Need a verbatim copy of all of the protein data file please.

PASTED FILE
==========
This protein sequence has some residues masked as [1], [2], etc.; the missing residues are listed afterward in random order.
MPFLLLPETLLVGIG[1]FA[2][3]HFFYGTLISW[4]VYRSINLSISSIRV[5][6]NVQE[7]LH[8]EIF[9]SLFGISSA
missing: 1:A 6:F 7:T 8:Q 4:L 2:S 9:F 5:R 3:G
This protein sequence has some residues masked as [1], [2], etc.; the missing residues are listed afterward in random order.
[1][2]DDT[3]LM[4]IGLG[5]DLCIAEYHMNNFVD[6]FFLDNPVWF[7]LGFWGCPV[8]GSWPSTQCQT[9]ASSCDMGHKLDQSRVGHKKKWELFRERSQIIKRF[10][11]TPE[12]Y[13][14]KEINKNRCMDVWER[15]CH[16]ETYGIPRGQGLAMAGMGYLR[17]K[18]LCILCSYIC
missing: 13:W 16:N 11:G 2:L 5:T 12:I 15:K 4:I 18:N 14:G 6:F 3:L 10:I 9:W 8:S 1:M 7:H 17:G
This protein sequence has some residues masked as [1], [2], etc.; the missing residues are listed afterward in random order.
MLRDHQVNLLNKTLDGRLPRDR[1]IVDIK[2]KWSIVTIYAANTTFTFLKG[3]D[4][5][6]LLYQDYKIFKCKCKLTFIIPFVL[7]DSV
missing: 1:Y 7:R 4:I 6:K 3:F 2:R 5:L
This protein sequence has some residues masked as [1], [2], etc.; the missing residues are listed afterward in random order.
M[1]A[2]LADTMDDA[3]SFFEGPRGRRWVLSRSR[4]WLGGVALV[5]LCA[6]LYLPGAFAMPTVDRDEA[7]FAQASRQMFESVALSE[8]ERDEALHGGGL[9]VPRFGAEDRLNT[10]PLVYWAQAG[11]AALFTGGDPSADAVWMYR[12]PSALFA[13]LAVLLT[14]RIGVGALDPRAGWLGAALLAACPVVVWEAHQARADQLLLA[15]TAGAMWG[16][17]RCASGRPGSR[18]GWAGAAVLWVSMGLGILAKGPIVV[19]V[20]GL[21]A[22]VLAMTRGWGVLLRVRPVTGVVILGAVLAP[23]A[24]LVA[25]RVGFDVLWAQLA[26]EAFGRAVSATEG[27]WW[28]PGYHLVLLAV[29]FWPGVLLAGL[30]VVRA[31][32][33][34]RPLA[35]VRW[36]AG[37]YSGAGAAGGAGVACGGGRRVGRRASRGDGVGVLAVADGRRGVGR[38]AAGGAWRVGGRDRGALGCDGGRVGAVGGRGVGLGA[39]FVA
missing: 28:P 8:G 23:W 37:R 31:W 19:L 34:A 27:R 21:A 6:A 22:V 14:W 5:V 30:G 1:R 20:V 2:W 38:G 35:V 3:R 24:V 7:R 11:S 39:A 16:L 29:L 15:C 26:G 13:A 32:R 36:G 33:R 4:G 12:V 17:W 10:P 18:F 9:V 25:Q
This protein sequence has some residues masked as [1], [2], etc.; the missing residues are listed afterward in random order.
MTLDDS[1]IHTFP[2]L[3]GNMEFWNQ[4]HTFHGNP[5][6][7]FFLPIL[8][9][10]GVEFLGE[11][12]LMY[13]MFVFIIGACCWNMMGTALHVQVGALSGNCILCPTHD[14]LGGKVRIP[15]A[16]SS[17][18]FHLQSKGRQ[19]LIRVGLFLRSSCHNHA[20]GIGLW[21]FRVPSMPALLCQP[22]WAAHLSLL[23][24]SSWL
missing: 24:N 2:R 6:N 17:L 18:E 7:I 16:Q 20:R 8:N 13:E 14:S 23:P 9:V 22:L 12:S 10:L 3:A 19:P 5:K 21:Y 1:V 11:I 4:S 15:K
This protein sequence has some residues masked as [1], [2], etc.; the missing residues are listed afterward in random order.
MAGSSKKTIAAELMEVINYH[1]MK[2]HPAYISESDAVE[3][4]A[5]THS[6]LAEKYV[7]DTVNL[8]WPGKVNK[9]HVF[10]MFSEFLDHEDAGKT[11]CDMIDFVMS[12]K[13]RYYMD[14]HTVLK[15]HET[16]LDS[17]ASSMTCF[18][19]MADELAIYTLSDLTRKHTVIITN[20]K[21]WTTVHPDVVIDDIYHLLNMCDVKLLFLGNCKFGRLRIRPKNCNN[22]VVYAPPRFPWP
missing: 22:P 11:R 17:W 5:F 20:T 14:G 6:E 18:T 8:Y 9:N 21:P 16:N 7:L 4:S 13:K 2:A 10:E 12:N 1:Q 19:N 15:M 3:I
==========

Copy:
This protein sequence has some residues masked as [1], [2], etc.; the missing residues are listed afterward in random order.
MPFLLLPETLLVGIG[1]FA[2][3]HFFYGTLISW[4]VYRSINLSISSIRV[5][6]NVQE[7]LH[8]EIF[9]SLFGISSA
missing: 1:A 6:F 7:T 8:Q 4:L 2:S 9:F 5:R 3:G
This protein sequence has some residues masked as [1], [2], etc.; the missing residues are listed afterward in random order.
[1][2]DDT[3]LM[4]IGLG[5]DLCIAEYHMNNFVD[6]FFLDNPVWF[7]LGFWGCPV[8]GSWPSTQCQT[9]ASSCDMGHKLDQSRVGHKKKWELFRERSQIIKRF[10][11]TPE[12]Y[13][14]KEINKNRCMDVWER[15]CH[16]ETYGIPRGQGLAMAGMGYLR[17]K[18]LCILCSYIC
missing: 13:W 16:N 11:G 2:L 5:T 12:I 15:K 4:I 18:N 14:G 6:F 3:L 10:I 9:W 8:S 1:M 7:H 17:G
This protein sequence has some residues masked as [1], [2], etc.; the missing residues are listed afterward in random order.
MLRDHQVNLLNKTLDGRLPRDR[1]IVDIK[2]KWSIVTIYAANTTFTFLKG[3]D[4][5][6]LLYQDYKIFKCKCKLTFIIPFVL[7]DSV
missing: 1:Y 7:R 4:I 6:K 3:F 2:R 5:L
This protein sequence has some residues masked as [1], [2], etc.; the missing residues are listed afterward in random order.
M[1]A[2]LADTMDDA[3]SFFEGPRGRRWVLSRSR[4]WLGGVALV[5]LCA[6]LYLPGAFAMPTVDRDEA[7]FAQASRQMFESVALSE[8]ERDEALHGGGL[9]VPRFGAEDRLNT[10]PLVYWAQAG[11]AALFTGGDPSADAVWMYR[12]PSALFA[13]LAVLLT[14]RIGVGALDPRAGWLGAALLAACPVVVWEAHQARADQLLLA[15]TAGAMWG[16][17]RCASGRPGSR[18]GWAGAAVLWVSMGLGILAKGPIVV[19]V[20]GL[21]A[22]VLAMTRGWGVLLRVRPVTGVVILGAVLAP[23]A[24]LVA[25]RVGFDVLWAQLA[26]EAFGRAVSATEG[27]WW[28]PGYHLVLLAV[29]FWPGVLLAGL[30]VVRA[31][32][33][34]RPLA[35]VRW[36]AG[37]YSGAGAAGGAGVACGGGRRVGRRASRGDGVGVLAVADGRRGVGR[38]AAGGAWRVGGRDRGALGCDGGRVGAVGGRGVGLGA[39]FVA
missing: 28:P 8:G 23:W 37:R 31:W 19:L 34:A 27:R 21:A 6:A 22:V 14:W 5:V 30:G 1:R 20:V 2:W 38:G 35:V 3:R 24:V 7:R 11:S 39:A 16:L 29:L 15:C 26:G 13:A 32:R 36:G 33:R 4:G 12:V 17:W 10:P 18:F 9:V 25:Q
This protein sequence has some residues masked as [1], [2], etc.; the missing residues are listed afterward in random order.
MTLDDS[1]IHTFP[2]L[3]GNMEFWNQ[4]HTFHGNP[5][6][7]FFLPIL[8][9][10]GVEFLGE[11][12]LMY[13]MFVFIIGACCWNMMGTALHVQVGALSGNCILCPTHD[14]LGGKVRIP[15]A[16]SS[17][18]FHLQSKGRQ[19]LIRVGLFLRSSCHNHA[20]GIGLW[21]FRVPSMPALLCQP[22]WAAHLSLL[23][24]SSWL
missing: 24:N 2:R 6:N 17:L 18:E 7:I 16:Q 20:R 8:N 13:E 14:S 23:P 9:V 22:L 12:S 10:L 3:A 19:P 5:K 21:Y 1:V 11:I 4:S 15:K
This protein sequence has some residues masked as [1], [2], etc.; the missing residues are listed afterward in random order.
MAGSSKKTIAAELMEVINYH[1]MK[2]HPAYISESDAVE[3][4]A[5]THS[6]LAEKYV[7]DTVNL[8]WPGKVNK[9]HVF[10]MFSEFLDHEDAGKT[11]CDMIDFVMS[12]K[13]RYYMD[14]HTVLK[15]HET[16]LDS[17]ASSMTCF[18][19]MADELAIYTLSDLTRKHTVIITN[20]K[21]WTTVHPDVVIDDIYHLLNMCDVKLLFLGNCKFGRLRIRPKNCNN[22]VVYAPPRFPWP
missing: 22:P 11:R 17:W 5:F 20:T 14:G 6:E 18:T 8:Y 9:N 21:P 16:N 7:L 4:S 13:K 2:A 10:E 12:N 1:Q 19:N 15:M 3:I